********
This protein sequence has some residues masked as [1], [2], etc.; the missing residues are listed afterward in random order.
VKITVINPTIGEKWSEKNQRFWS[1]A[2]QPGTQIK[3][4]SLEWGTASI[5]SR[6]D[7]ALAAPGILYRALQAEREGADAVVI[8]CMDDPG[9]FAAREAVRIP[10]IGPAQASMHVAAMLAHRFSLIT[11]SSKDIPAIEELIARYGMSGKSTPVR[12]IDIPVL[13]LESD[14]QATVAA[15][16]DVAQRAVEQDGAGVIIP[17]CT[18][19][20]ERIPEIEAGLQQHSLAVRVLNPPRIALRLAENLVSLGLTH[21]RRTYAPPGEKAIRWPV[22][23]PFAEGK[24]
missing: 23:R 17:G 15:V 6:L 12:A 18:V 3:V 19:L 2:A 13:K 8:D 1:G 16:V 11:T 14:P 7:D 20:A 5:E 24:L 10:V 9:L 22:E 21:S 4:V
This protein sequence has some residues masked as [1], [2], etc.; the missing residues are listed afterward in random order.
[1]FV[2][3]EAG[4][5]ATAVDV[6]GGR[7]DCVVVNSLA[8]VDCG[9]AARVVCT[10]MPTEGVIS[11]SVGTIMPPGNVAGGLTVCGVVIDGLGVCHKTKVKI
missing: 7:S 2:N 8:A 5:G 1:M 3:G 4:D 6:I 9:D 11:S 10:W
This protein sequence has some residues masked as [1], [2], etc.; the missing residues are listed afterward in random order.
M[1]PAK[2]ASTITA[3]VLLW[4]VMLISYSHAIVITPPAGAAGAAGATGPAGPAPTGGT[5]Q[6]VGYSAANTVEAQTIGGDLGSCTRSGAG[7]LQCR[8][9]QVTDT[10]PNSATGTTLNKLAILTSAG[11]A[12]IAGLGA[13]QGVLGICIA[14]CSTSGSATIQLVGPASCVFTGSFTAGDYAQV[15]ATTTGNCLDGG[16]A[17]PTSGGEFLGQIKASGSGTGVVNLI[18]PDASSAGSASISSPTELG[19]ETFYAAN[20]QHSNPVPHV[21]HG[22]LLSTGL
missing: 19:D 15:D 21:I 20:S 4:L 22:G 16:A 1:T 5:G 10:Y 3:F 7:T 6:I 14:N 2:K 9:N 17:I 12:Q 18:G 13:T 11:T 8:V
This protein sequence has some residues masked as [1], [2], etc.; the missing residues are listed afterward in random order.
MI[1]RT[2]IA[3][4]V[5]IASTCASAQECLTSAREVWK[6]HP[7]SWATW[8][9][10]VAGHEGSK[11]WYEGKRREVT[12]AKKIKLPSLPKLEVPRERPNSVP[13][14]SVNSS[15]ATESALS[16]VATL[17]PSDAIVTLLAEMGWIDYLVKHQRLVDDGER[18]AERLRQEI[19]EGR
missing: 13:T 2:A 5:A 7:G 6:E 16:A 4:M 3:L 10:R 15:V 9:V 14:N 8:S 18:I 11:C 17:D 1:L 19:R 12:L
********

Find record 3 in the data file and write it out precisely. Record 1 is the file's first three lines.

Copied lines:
This protein sequence has some residues masked as [1], [2], etc.; the missing residues are listed afterward in random order.
M[1]PAK[2]ASTITA[3]VLLW[4]VMLISYSHAIVITPPAGAAGAAGATGPAGPAPTGGT[5]Q[6]VGYSAANTVEAQTIGGDLGSCTRSGAG[7]LQCR[8][9]QVTDT[10]PNSATGTTLNKLAILTSAG[11]A[12]IAGLGA[13]QGVLGICIA[14]CSTSGSATIQLVGPASCVFTGSFTAGDYAQV[15]ATTTGNCLDGG[16]A[17]PTSGGEFLGQIKASGSGTGVVNLI[18]PDASSAGSASISSPTELG[19]ETFYAAN[20]QHSNPVPHV[21]HG[22]LLSTGL
missing: 19:D 15:D 21:I 20:S 4:L 22:G 16:A 1:T 5:G 10:Y 3:F 7:T 6:I 14:N 2:K 9:N 17:I 12:Q 18:G 13:T 11:T 8:V